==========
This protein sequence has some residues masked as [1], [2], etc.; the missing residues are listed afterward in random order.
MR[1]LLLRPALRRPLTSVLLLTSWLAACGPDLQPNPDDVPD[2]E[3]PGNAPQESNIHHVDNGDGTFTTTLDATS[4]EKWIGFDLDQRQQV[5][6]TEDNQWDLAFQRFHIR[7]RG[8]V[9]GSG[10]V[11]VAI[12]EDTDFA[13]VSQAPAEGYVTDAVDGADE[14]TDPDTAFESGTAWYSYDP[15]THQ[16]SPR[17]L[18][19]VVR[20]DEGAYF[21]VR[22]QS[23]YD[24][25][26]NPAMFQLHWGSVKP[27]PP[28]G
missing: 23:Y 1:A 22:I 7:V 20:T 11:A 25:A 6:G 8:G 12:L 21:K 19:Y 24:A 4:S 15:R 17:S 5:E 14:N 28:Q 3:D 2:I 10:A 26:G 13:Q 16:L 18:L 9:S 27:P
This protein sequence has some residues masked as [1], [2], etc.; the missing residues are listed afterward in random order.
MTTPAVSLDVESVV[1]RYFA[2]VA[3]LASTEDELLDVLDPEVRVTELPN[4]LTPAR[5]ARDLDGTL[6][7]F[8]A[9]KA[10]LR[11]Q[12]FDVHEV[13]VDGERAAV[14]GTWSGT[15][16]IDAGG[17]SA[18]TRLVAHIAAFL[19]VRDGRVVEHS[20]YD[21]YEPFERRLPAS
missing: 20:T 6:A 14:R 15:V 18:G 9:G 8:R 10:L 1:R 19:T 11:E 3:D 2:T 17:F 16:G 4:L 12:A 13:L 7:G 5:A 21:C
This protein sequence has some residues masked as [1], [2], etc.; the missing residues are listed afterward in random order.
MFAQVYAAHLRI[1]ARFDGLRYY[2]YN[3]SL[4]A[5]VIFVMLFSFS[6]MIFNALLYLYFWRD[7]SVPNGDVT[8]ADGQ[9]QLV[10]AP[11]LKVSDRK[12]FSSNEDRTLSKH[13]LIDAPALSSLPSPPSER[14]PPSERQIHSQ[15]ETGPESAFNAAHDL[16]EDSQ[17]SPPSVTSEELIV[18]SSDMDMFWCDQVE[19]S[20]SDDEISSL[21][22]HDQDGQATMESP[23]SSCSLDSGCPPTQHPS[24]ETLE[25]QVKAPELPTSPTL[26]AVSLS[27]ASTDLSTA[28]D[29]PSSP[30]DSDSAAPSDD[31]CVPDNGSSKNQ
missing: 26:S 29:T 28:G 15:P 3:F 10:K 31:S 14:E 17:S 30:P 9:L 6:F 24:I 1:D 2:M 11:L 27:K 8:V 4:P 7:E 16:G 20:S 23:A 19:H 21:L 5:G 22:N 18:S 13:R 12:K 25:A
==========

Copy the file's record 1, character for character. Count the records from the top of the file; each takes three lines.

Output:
This protein sequence has some residues masked as [1], [2], etc.; the missing residues are listed afterward in random order.
MR[1]LLLRPALRRPLTSVLLLTSWLAACGPDLQPNPDDVPD[2]E[3]PGNAPQESNIHHVDNGDGTFTTTLDATS[4]EKWIGFDLDQRQQV[5][6]TEDNQWDLAFQRFHIR[7]RG[8]V[9]GSG[10]V[11]VAI[12]EDTDFA[13]VSQAPAEGYVTDAVDGADE[14]TDPDTAFESGTAWYSYDP[15]THQ[16]SPR[17]L[18][19]VVR[20]DEGAYF[21]VR[22]QS[23]YD[24][25][26]NPAMFQLHWGSVKP[27]PP[28]G
missing: 23:Y 1:A 22:I 7:V 20:T 11:A 25:A 6:G 8:G 12:L 21:K 19:Y 24:A 4:S 15:R 17:S 5:E 14:N 28:Q 3:D 2:I 10:A 26:G 13:Q 16:L 18:L 9:S 27:P